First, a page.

Let’s look the theory first. We have an industry that has been around in excess of 500 years that specialises in turning content into cash. This is the publishing and media industry. The model this industry has developed for doing this most efficiently involves creating revenue in two ways: subscription/purchase or advertising. Neither of these options are available to brand ‘publishers’ and in any case, this model is dying on its feet. So, as a toothpaste brand, if you think you can do a better job at creating value from content than the guys who have been doing it for 500 years, without recourse to the two most effective tools these guys have developed and in the face of an economic environment within which the ability to create value from content is collapsing – go ahead: make my day (and clean my teeth).
Now for the practice: it just doesn’t scale. Continue reading
A couple of weeks ago I stumbled across something called Google Big Query and it has changed my view on data. Up until that point I had seen data (and Big Data) as something both incredibly important and incredibly remote and inaccessible (at least for an arts graduate). However, when I checked-out Google Big Query I suddenly caught a glimpse of a future where an arts graduate can become a data scientist.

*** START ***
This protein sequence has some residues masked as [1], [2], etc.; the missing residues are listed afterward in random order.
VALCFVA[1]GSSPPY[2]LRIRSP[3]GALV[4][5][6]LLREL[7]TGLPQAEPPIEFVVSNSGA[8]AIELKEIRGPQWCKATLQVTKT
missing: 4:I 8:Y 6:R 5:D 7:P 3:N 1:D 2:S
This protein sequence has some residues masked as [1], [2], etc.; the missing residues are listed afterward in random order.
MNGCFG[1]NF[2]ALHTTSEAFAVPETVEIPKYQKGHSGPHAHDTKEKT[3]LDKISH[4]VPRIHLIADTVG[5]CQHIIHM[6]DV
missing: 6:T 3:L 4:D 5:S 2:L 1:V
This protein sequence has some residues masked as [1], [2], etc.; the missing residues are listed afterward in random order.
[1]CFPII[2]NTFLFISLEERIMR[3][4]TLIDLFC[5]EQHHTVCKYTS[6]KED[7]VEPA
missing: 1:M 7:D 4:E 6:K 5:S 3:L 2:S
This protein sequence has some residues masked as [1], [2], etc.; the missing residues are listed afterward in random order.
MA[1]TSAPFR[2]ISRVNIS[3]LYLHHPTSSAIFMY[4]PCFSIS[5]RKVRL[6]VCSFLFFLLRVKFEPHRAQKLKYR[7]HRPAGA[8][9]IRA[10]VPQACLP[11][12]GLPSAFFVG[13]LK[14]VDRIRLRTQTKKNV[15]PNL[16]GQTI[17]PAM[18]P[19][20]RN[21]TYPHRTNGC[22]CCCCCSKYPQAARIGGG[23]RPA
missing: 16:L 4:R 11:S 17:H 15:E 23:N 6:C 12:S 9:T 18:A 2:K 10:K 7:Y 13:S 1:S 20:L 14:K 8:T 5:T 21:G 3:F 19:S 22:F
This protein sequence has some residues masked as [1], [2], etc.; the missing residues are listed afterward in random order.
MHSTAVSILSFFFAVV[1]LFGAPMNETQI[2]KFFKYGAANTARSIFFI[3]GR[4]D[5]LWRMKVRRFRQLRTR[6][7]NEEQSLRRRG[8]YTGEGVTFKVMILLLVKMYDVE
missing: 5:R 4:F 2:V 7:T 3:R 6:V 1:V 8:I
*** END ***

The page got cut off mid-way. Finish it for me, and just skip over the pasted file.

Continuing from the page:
Google Big Query is a classic Google play in that it takes something difficult and complicated and rehabilitates it into the world of the everyday. I can’t pretend I really understood how to use Google Big Query, but I got the strong sense that I wasn’t a million miles away from getting that understanding – especially if GBQ itself became a little more simplified.
And that presents the opportunity to create a world where the ability to play with data is a competence that is available to everyone. Google Big Query could become a tool as familiar to the business world as PowerPoint or Excel. Data manipulation and interrogation will become a basic business competence, not just a rarefied skill.
The catch, of course, is that this opportunity is only available to you once you have surrendered your data to the Google Cloud (i.e. to Google) and paid for an entry visa. As it shall at the base of the Statue of Googlability that marks the entry point to the US of D:
“Give me your spreadsheets, your files,
Your huddled databases yearning to breathe free,
The wretched data refuse of your teeming shore.
Send these, the officeless, ppt-tossed, to me:
I lift my algorithms beside the (proprietary) golden door.”
And the rest, as they say, shall be history (and a massive future revenue stream).